Jessica Piazza is the author of the two full-length poetry collections from Red Hen Press -- Interrobang (which won the A Room of One's Own Foundation To the Lighthouse Poetry Prize and the Balcones Prize for Poetry) -- and Obliterations (co-written with Heather Aimee O'Neill), as well as the chapbook This is not a sky (Black Lawrence Press). Jessica curates the Poetry Has Value blog, where she and others explore the intersection of poetry, money, and worth. Born and raised in Brooklyn, New York, she now teaches Writing & Rhetoric at the University of Southern California, where she received a Ph.D. in English Literature and Creative Writing. Learn more at www.jessicapiazza.com and
Before you go any further, please read this article on Muppet Theory by Dahlia Lithwick. Yes, you heard me. Muppet Theory. A brilliant piece of sociological philosophy, if you ask me:
Okay. So you now understand that you’re either a Chaos Muppet or an Order Muppet. Or you’re desperately trying to figure out which one you are. It doesn’t matter, really, because we’re taking this train to the next stop anyway. We’re going to apply this theory to poetry.
We’ll start simply. Language poets are probably Chaos Muppets. New Formalists are maybe Order Muppets. (Many of you will disagree, but I don’t care. Despite my groomed eyebrows and general love of whimsy, I share the article author’s personal classification: Faux Chaos Muppet. In other words, I like to categorize. Disagree away.)
Each of us, in our writing, probably leans toward one pole of muppetry or another, and this is natural and right and good.
But, maybe it doesn’t make the best poetry.
Let me explain.
According to Ovid, "All things human hang by a slender thread; and that which seemed to stand strong suddenly falls and sinks in ruins.” As perfect (if perhaps cynical) a synopsis of the human condition this is, it’s an even better description of the kind of writing that gets me excited.
My favorite poems live in that exact realm of humanity: illuminating both the strength AND the ruin that we all necessarily embody. One might consider those kinds of pieces, then, representations of Ovid’s slender thread. Or, even better, maybe they are those ideal Muppet Marriages Dahlia Lithwick describes so well in the Muppet Theory article. The place where the Chaos Muppet and the Order Muppet meet.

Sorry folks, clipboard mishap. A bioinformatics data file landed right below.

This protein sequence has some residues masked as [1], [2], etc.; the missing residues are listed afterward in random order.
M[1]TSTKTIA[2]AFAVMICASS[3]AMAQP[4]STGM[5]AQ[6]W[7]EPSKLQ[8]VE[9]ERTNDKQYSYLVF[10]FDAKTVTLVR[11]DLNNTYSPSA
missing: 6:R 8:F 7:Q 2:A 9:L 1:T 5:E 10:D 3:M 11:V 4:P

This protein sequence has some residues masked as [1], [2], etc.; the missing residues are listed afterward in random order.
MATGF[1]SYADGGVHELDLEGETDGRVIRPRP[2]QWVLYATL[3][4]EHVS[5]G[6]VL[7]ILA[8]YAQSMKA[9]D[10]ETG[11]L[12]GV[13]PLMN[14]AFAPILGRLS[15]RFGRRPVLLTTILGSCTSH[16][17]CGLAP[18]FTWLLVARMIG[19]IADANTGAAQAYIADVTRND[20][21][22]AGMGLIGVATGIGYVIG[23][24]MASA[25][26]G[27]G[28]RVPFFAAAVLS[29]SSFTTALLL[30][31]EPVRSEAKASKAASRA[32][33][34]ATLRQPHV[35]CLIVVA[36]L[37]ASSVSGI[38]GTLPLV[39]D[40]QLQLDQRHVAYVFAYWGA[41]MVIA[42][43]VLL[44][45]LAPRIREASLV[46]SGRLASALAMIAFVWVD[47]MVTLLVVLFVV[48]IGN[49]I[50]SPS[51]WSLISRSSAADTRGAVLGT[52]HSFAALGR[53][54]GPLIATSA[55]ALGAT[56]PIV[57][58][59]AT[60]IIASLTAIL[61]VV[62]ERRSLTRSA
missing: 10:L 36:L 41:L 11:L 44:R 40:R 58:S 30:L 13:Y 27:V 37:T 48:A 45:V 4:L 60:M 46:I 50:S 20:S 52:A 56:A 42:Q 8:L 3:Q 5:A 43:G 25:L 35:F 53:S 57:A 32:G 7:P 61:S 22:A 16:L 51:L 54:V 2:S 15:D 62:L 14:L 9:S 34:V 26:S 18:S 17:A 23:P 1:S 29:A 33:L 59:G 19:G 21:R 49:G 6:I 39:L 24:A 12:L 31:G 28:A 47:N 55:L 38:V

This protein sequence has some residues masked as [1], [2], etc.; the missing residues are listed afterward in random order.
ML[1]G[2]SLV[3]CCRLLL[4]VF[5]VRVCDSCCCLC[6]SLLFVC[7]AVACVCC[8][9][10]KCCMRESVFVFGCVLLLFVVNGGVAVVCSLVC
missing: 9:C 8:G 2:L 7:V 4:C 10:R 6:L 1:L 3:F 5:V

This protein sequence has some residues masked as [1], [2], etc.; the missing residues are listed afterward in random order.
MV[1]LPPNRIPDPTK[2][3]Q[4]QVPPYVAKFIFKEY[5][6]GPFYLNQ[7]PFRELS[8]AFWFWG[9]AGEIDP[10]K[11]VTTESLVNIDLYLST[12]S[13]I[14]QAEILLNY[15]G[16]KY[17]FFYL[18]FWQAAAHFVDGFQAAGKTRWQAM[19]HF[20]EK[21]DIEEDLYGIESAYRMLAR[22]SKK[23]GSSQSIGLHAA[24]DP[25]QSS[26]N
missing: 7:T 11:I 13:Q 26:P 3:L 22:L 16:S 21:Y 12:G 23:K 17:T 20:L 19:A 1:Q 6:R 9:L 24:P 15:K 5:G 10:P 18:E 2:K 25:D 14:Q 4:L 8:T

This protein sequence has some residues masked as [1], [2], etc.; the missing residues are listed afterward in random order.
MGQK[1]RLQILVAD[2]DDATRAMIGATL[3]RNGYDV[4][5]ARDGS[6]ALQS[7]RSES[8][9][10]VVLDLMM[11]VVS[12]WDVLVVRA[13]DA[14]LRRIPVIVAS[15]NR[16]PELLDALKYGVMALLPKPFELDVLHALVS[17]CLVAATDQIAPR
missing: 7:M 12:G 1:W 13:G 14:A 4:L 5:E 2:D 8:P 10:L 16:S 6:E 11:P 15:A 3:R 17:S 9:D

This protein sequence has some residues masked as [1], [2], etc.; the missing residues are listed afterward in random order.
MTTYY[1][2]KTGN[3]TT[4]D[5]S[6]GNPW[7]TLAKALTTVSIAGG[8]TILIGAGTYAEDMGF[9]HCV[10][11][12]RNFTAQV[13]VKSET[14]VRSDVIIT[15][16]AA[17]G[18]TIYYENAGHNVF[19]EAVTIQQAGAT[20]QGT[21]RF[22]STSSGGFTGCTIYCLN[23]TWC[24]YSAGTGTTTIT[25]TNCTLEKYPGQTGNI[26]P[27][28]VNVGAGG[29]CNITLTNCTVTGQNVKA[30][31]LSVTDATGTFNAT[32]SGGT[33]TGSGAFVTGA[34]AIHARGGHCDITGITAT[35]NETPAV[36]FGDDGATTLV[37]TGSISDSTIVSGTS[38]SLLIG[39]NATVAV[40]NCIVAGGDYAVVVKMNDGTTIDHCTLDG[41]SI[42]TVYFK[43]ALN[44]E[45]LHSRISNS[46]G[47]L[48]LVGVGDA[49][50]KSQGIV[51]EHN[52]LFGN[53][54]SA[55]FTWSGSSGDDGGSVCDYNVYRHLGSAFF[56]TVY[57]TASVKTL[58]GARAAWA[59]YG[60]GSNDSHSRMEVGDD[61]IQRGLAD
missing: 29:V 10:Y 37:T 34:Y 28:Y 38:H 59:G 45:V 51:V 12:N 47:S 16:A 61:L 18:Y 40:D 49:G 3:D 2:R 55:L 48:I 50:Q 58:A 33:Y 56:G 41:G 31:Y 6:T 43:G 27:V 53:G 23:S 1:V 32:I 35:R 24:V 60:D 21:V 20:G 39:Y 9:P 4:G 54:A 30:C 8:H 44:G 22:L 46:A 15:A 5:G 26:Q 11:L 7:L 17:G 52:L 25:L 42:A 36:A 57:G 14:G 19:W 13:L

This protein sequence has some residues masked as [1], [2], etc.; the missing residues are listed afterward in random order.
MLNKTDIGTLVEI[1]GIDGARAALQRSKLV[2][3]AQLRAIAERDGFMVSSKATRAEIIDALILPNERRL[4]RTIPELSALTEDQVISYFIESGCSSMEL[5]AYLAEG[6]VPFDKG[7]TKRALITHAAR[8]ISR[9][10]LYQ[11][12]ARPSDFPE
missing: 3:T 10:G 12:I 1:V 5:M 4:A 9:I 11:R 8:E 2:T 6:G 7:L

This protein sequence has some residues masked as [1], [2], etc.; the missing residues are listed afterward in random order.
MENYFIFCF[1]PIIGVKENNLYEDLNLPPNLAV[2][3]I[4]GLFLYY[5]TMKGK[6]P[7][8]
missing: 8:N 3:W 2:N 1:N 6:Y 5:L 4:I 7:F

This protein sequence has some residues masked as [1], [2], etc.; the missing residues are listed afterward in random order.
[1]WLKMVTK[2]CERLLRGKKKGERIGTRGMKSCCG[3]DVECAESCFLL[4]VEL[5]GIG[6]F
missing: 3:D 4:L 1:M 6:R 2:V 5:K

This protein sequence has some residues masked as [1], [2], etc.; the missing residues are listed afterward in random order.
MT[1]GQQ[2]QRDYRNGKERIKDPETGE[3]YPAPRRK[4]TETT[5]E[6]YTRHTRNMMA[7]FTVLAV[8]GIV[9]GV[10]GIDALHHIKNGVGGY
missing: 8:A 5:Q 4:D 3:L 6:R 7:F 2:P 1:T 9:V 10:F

You see, this kind of writing treads the thin division between that which can guide us and that which can break us. And poems that attempt to walk such a potentially threadbare line can never be calm—they are born of nervous hands, insecure egos, born of the self-doubt that comes from trying desperately to be strong while ultimately falling into various forms of demise (mental, physical, situational or emotional.) Chaos Muppet to the extreme.
On the page, the neurosis can show up in so many ways. Attempts to codify the sound of language without its meaning, like Gertrude Stein’s Tender Buttons. Fragments, whether phrasal the way Apollinaire did them or even through disjunctive sentences the way Lyn Hejinian does. The whirlwind, endless, and changing narrative, like Richard Siken perfected. Poetry of accumulation, like Paul Guest’s. These, to me, scream Chaos Muppet, in the very, very best way.
However, in order to function successfully at all textually, these poems and the best like them combat this nervousness of subject through a poetics focused at least somewhat on order. The order might not be obvious even to the reader, but most of them have systems, and the existence of those systems saves the poems from being rants or jibberish. (Rants and jibberish are great. Seriously. I think that. I just think they’re one thing, and I’m talking about another thing. )